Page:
The person paying for child support cannot deduct payments on the tax return. Neither is child support included in the income of the person in charge of making those payments.  IRS states that Child Support payments are not deducted from the payer and not taxable for the payee. Furthermore, when calculating the gross income, child support payments that have been received are not included. The reason behind this is that two tax laws work together in determining the tax for child support. On one hand, it can be said that child support is taxable because of the rule that gross income is all income from the source. However, there is an important qualifier. This is ruled that if it is stated in the subtitle, gross income pertains to any source. Therefore, this includes amounts that have been received as separate maintenance payments or alimony.

But there is also a general rule for exceptions for child support.  Any payment, in terms of divorce or separation as a sum can be considered as payable for Child Support of the payor’s spouse.  In other words, Child Support cannot be regarded as gross income of the recipient of the funds.

The person paying can deduct amounts that qualify as alimony. However, because child support is not regarded as alimony, then the person who is paying child support cannot reduce the payments as part of any tax deduction or alimony. In order to qualify as child support, there are payments that must be designated as such in a separation agreement or divorce.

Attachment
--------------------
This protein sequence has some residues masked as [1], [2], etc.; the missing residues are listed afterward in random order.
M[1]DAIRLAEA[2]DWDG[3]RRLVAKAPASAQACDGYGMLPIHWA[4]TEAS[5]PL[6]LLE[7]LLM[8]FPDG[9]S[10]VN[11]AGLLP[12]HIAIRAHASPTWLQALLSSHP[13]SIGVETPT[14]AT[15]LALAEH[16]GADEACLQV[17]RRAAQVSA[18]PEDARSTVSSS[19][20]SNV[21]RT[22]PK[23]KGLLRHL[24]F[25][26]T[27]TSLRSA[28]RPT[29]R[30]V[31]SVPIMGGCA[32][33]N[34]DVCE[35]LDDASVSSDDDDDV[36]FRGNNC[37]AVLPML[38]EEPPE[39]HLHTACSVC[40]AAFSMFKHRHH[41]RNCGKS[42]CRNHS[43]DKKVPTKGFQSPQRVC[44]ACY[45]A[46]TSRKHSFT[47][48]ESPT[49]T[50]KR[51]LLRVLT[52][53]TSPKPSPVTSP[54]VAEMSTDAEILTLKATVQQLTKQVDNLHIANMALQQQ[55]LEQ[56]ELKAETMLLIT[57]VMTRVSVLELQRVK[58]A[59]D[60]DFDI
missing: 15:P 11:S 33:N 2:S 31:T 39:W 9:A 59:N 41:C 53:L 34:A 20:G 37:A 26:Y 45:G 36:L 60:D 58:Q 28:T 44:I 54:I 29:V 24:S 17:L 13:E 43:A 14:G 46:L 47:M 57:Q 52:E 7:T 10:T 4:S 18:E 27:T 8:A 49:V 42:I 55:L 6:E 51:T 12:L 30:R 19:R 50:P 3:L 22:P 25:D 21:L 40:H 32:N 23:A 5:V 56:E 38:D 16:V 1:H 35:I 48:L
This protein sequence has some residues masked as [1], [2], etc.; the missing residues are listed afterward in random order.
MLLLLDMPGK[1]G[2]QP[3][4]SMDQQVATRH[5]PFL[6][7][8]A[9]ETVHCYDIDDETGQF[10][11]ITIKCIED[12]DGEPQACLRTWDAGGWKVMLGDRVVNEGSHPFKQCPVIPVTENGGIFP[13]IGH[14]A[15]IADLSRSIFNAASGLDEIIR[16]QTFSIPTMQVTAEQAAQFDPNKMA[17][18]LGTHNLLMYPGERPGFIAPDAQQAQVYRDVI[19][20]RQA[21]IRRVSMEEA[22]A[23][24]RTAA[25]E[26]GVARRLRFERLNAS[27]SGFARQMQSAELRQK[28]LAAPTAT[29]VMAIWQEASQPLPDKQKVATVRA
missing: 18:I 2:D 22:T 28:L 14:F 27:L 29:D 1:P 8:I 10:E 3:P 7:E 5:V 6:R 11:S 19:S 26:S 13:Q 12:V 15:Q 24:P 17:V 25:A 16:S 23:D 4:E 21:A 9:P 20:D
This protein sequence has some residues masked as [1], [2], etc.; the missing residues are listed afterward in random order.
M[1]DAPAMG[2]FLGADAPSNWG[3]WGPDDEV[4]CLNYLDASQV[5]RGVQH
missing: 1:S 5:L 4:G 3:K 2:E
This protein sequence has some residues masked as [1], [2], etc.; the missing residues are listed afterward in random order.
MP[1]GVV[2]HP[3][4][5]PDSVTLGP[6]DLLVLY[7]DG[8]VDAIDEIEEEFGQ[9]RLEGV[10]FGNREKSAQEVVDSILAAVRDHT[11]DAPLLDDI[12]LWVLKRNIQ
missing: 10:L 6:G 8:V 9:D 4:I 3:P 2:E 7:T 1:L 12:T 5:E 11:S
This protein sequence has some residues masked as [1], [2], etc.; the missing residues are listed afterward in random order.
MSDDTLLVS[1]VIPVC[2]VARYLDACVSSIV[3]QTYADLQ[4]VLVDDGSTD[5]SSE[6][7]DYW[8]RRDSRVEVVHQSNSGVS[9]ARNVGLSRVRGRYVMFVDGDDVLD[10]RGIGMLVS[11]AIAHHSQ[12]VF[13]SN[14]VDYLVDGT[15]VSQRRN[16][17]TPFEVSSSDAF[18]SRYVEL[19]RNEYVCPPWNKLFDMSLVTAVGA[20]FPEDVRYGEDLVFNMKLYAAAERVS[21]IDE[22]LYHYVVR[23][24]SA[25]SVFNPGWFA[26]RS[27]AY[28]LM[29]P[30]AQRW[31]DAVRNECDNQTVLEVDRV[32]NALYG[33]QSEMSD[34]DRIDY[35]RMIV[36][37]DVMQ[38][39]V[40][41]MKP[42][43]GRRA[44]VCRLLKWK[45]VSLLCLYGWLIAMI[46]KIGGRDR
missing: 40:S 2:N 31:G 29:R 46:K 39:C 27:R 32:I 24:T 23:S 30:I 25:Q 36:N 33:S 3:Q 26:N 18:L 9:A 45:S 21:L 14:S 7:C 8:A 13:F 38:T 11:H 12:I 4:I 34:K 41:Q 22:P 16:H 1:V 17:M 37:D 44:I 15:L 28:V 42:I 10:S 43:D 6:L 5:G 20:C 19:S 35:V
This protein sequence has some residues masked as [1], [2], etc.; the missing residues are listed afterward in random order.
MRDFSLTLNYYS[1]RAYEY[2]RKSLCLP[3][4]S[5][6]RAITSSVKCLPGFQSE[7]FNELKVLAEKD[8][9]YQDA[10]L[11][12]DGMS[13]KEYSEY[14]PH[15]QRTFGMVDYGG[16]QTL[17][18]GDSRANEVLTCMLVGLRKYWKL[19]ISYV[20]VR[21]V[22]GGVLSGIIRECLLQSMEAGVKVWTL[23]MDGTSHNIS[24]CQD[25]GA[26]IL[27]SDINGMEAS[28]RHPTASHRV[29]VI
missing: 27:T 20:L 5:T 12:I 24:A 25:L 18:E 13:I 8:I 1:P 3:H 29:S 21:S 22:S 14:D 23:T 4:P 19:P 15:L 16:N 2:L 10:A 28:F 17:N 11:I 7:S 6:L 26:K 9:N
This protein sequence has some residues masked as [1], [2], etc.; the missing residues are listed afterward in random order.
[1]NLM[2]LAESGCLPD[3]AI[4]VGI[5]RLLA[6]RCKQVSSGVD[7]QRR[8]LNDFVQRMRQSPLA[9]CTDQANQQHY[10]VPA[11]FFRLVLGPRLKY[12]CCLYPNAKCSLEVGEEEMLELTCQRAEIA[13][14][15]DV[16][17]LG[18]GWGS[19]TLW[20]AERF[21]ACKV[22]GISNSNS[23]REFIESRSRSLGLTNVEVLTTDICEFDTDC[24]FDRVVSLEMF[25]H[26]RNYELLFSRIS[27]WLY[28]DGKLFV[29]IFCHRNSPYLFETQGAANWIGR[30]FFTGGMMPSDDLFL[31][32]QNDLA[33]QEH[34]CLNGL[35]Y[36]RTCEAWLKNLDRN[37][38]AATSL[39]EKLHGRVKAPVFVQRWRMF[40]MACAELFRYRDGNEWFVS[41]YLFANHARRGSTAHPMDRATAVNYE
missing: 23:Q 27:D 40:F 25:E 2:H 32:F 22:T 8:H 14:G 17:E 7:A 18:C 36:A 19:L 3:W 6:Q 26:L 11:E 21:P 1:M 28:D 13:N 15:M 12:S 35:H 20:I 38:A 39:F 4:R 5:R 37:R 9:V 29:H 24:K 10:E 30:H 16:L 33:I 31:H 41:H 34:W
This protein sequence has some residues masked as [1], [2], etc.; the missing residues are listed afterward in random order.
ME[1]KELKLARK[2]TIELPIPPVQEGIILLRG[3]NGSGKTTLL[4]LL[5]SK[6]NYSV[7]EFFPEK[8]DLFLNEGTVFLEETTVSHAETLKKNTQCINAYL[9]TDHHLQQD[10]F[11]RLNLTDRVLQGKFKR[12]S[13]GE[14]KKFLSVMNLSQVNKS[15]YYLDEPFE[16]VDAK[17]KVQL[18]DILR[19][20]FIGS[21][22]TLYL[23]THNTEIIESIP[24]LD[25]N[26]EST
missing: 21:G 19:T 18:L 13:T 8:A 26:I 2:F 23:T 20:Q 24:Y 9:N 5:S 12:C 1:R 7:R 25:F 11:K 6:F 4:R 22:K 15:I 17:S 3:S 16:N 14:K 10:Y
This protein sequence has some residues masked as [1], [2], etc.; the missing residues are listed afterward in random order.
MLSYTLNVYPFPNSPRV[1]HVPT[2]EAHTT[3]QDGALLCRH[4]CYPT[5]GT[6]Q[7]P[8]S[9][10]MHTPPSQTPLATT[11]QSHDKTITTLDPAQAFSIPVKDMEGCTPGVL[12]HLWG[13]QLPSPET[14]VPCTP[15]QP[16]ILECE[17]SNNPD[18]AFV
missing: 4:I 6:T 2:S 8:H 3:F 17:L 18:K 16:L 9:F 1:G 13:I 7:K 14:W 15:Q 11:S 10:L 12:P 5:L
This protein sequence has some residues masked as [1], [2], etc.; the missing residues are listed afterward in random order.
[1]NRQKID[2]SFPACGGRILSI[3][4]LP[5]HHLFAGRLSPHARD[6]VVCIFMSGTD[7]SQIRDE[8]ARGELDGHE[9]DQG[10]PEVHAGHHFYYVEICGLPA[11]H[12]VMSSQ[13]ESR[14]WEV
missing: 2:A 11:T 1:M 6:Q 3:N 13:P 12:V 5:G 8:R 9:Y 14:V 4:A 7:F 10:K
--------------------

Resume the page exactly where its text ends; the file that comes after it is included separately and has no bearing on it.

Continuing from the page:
Child Support in Arrears

The Treasury Department re-directs federal tax refunds from those who have not been paying their child supports.  As mentioned in Treasury Offset Program, the government pays the tax refund money to the child support agency of the state and they then get the funds to the child. There are a number of single parents who are not sure how child support can impact their tax bill. This also holds true to parents who have been receiving the child support for their children as if they were the ones who were paying it monthly.